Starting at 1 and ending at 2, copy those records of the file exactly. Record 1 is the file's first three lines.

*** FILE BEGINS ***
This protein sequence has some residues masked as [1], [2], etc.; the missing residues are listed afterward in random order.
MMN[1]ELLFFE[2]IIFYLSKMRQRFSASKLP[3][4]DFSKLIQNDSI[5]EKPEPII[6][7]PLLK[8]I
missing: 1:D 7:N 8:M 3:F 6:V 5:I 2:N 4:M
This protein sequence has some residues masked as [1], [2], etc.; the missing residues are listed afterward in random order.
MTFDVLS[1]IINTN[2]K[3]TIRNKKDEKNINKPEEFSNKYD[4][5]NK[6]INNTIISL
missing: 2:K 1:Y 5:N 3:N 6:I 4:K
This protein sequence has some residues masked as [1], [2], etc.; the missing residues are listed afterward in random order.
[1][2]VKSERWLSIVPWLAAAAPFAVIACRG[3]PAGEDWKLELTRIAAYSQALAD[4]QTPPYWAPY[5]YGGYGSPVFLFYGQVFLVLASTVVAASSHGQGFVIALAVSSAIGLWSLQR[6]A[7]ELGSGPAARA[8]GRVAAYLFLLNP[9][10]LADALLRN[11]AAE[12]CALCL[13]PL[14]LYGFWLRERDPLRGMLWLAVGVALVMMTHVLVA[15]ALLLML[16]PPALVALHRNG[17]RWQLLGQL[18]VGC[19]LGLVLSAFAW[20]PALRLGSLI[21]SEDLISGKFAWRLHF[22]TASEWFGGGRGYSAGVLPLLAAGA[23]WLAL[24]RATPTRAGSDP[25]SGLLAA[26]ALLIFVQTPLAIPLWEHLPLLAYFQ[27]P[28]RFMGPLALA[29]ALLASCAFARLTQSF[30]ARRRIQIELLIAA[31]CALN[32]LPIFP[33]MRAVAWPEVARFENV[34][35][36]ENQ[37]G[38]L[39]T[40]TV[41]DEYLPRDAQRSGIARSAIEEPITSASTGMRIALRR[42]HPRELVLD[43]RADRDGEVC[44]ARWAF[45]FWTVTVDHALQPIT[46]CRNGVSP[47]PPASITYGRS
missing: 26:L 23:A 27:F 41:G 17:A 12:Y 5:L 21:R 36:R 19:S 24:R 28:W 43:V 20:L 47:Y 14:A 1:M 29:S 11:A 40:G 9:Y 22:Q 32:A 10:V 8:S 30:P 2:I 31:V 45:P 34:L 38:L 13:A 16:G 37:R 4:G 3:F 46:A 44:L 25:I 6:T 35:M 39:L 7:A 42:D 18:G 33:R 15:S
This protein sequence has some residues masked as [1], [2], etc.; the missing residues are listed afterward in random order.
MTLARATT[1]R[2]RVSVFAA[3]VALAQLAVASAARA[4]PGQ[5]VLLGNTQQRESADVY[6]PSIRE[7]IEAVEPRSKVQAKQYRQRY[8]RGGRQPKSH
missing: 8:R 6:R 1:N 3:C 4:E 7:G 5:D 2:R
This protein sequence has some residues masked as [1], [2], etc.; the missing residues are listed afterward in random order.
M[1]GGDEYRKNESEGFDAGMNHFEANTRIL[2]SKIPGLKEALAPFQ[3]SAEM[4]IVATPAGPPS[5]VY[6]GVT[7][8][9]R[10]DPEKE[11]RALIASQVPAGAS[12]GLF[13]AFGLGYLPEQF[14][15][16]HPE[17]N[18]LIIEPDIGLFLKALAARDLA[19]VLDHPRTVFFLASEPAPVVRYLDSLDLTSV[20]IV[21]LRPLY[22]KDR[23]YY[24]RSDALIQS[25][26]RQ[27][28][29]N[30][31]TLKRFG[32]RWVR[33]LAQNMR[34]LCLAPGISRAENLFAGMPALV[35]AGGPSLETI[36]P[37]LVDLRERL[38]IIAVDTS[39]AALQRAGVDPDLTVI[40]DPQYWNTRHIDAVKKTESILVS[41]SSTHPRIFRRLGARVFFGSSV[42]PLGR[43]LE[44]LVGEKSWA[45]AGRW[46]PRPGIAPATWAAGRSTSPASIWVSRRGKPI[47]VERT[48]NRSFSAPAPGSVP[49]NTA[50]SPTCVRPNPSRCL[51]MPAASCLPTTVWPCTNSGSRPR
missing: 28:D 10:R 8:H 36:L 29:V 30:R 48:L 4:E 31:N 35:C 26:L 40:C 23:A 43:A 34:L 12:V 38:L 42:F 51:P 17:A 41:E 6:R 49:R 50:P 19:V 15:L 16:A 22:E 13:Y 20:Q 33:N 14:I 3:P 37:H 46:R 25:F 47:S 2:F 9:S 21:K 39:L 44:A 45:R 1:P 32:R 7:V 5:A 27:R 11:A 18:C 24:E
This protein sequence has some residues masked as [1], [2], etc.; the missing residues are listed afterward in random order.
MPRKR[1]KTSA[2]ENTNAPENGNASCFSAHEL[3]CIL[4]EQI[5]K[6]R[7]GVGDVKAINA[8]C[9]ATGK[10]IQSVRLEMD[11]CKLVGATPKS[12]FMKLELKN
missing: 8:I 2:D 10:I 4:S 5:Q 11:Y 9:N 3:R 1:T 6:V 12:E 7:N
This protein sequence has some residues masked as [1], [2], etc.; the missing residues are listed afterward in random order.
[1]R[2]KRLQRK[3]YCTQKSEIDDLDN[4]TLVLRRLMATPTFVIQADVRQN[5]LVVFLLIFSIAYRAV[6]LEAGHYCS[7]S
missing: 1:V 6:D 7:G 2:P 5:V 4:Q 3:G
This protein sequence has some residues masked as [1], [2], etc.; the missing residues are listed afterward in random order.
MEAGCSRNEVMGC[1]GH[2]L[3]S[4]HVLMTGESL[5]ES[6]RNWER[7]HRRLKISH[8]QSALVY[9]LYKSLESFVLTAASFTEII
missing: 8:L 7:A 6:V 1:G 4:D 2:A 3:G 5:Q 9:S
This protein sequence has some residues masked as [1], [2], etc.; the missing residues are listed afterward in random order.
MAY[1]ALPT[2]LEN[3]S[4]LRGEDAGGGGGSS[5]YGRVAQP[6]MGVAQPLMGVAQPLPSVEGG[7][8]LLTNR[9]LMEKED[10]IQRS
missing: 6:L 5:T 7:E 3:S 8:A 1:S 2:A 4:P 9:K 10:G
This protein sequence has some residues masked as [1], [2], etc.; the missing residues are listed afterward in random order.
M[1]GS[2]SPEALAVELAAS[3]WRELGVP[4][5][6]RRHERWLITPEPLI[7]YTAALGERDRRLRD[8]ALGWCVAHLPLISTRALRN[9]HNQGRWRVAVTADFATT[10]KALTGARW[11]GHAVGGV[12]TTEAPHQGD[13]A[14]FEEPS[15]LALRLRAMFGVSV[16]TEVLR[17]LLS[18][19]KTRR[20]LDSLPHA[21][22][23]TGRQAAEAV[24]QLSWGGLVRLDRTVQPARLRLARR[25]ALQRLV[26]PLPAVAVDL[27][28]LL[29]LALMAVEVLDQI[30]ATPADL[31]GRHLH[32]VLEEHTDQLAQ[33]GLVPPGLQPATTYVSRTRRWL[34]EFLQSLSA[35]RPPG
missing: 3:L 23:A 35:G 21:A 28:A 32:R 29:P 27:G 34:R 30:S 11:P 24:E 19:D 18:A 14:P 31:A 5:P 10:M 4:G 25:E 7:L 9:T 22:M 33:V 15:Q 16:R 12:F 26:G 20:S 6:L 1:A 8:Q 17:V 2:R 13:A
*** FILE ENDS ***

This protein sequence has some residues masked as [1], [2], etc.; the missing residues are listed afterward in random order.
MMN[1]ELLFFE[2]IIFYLSKMRQRFSASKLP[3][4]DFSKLIQNDSI[5]EKPEPII[6][7]PLLK[8]I
missing: 1:D 7:N 8:M 3:F 6:V 5:I 2:N 4:M
This protein sequence has some residues masked as [1], [2], etc.; the missing residues are listed afterward in random order.
MTFDVLS[1]IINTN[2]K[3]TIRNKKDEKNINKPEEFSNKYD[4][5]NK[6]INNTIISL
missing: 2:K 1:Y 5:N 3:N 6:I 4:K